NICK RENNISON enjoys a novel about an ambitious Anglo-Saxon archbishop whose drive helped create England
Born in Wessex in the early decades of the 10th century, Dunstan grew up to become one of the great figures of the Anglo-Saxon era. Abbot of Glastonbury and archbishop of Canterbury, he was friend and adviser to successive kings during the formative years in which a united England was slowly emerging from the assorted kingdoms that had previously constituted the country. Canonised soon after his death in 988, he was a popular English saint for centuries, famous for a legendary encounter with the devil in which Satan came off second best.
Dunstan makes an ideal subject for Conn Iggulden’s new novel. Iggulden has already written series of books about Julius Caesar, Genghis Khan and (most recently) the Wars of the Roses, and this standalone novel demonstrates the skills as a popular historical novelist he has honed over more than a decade.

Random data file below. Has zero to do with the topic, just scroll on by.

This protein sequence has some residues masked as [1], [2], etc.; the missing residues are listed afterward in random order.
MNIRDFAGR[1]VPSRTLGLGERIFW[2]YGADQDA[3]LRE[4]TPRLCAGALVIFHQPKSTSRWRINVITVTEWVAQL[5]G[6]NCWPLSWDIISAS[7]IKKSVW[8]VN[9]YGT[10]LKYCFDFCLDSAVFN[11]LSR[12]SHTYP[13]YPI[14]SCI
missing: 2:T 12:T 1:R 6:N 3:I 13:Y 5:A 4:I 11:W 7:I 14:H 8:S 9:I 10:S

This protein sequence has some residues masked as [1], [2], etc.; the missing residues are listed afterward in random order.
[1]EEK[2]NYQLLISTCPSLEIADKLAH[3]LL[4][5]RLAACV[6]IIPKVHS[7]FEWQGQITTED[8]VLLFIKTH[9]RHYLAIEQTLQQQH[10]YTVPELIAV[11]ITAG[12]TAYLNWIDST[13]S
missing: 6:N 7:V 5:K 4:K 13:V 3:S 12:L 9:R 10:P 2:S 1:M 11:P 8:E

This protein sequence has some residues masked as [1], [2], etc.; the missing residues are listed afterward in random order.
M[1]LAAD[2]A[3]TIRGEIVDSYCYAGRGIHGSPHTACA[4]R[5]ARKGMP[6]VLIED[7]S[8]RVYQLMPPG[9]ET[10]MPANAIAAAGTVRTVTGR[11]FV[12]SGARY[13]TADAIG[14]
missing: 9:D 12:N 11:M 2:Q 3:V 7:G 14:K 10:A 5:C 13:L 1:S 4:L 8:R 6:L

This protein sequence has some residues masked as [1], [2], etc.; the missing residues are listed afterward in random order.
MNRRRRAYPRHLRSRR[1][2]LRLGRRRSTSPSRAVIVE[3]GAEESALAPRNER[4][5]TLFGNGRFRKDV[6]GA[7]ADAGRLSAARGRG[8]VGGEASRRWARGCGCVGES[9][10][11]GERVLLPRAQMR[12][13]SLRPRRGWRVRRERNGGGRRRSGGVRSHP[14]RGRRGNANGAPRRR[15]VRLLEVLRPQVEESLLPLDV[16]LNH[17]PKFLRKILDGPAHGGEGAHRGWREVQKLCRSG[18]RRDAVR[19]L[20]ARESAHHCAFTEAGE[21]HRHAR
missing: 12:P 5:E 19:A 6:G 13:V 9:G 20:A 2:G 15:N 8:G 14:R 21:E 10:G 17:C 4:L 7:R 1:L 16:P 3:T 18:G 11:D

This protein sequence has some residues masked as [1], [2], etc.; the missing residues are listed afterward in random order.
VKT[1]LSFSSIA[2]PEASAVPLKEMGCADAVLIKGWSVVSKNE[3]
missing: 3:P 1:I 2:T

Iggulden’s Dunstan, who in old age looks back on his life and tells his own story, is a vivid, convincing character. No plaster saint, he is a self-aware man of vast ambition. From his youth at Glastonbury, when he survives a plot by his fellow monks to do away with him, to his years of power at the courts of King Æthelstan and his half-brother and successor Edmund, he proves ruthless in pursuit of his vision of how the church and the country should be governed. Even his downfall and exile at the hands of Edwy – the oversexed young king he enrages by catching him in a threesome with a buxom noblewoman and her daughter – are only temporary. Dunstan returns (literally) with a vengeance.
Iggulden has made full and intelligent use of available sources but, for Dunstan as for all Anglo-Saxon kings and saints, there are huge gaps in our knowledge of his life. Iggulden has used his imagination to fill these and written a very enjoyable story of what we still (mistakenly) call the Dark Ages.
St Dunstan (909– 88) had the ear of successive kings of Wessex and enjoyed huge popularity, not least for a tale in which he cunningly defeated the devil